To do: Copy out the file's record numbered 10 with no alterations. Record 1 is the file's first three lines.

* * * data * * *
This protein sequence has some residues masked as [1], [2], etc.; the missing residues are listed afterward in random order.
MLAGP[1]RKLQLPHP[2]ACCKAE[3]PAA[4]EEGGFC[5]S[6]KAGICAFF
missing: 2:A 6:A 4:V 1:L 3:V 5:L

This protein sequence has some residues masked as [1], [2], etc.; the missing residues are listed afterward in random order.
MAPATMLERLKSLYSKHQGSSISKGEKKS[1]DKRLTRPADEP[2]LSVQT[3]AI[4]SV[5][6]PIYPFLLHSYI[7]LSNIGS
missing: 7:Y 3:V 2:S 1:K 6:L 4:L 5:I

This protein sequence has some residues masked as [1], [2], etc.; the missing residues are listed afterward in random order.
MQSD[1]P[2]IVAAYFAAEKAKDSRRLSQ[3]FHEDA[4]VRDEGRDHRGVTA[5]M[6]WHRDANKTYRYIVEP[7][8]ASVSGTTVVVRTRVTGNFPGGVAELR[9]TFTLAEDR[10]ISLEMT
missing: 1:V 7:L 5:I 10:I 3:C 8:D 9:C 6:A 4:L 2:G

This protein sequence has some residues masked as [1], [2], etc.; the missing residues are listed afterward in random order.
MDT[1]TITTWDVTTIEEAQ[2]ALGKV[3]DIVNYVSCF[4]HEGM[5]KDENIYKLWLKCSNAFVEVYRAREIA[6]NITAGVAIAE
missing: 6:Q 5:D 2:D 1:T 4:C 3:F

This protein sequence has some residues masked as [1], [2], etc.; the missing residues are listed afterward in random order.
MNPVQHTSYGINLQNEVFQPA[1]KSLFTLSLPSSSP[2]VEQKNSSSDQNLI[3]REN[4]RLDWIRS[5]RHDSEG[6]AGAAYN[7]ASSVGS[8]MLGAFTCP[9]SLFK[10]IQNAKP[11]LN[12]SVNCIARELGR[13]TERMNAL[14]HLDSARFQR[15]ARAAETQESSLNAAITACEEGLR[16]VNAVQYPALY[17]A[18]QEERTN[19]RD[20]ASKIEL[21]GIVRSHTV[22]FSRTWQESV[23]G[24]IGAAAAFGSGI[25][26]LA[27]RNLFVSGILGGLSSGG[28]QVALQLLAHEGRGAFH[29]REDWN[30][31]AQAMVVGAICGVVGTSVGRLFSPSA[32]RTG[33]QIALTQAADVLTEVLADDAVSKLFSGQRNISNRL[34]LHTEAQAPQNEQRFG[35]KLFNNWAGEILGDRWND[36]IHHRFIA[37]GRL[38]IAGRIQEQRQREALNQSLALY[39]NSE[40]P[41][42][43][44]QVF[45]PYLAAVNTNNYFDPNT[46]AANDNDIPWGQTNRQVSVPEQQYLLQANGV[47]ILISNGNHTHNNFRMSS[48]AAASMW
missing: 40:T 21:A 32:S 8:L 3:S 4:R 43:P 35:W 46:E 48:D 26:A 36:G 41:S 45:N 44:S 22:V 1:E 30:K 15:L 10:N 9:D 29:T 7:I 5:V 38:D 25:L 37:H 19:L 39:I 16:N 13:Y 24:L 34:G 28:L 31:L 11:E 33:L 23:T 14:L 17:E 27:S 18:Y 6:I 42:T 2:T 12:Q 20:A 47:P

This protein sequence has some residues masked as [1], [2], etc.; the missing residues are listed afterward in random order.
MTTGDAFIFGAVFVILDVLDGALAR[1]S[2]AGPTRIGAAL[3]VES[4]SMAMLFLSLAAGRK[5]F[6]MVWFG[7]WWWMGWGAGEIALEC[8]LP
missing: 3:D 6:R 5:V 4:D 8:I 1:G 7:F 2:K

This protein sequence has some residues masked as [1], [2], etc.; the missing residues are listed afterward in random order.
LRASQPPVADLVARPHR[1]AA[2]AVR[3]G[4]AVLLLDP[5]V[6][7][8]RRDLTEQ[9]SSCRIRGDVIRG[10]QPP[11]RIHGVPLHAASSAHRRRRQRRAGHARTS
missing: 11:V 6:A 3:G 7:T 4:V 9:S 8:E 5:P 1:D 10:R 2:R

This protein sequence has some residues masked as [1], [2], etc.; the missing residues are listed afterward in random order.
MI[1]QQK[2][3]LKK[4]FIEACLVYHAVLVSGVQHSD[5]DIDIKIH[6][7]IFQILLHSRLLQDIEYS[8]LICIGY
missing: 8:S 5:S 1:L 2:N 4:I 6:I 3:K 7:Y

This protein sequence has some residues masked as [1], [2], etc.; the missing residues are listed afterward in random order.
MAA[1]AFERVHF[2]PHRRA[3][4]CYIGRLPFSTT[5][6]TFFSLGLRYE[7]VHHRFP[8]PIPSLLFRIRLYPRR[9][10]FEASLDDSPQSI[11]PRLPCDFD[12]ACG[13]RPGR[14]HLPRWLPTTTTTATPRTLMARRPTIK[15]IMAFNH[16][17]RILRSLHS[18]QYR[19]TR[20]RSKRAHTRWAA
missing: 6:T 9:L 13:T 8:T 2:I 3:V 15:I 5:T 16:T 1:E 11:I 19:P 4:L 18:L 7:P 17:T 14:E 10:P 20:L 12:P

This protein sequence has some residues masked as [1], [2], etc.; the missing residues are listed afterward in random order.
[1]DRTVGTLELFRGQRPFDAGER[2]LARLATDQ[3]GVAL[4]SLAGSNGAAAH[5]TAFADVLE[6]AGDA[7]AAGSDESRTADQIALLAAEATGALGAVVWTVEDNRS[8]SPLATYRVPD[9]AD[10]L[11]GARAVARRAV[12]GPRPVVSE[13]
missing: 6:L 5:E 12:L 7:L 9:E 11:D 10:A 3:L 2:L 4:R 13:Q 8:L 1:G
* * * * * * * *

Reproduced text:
This protein sequence has some residues masked as [1], [2], etc.; the missing residues are listed afterward in random order.
[1]DRTVGTLELFRGQRPFDAGER[2]LARLATDQ[3]GVAL[4]SLAGSNGAAAH[5]TAFADVLE[6]AGDA[7]AAGSDESRTADQIALLAAEATGALGAVVWTVEDNRS[8]SPLATYRVPD[9]AD[10]L[11]GARAVARRAV[12]GPRPVVSE[13]
missing: 6:L 5:E 12:L 7:L 9:E 11:D 10:A 3:L 2:L 4:R 13:Q 8:L 1:G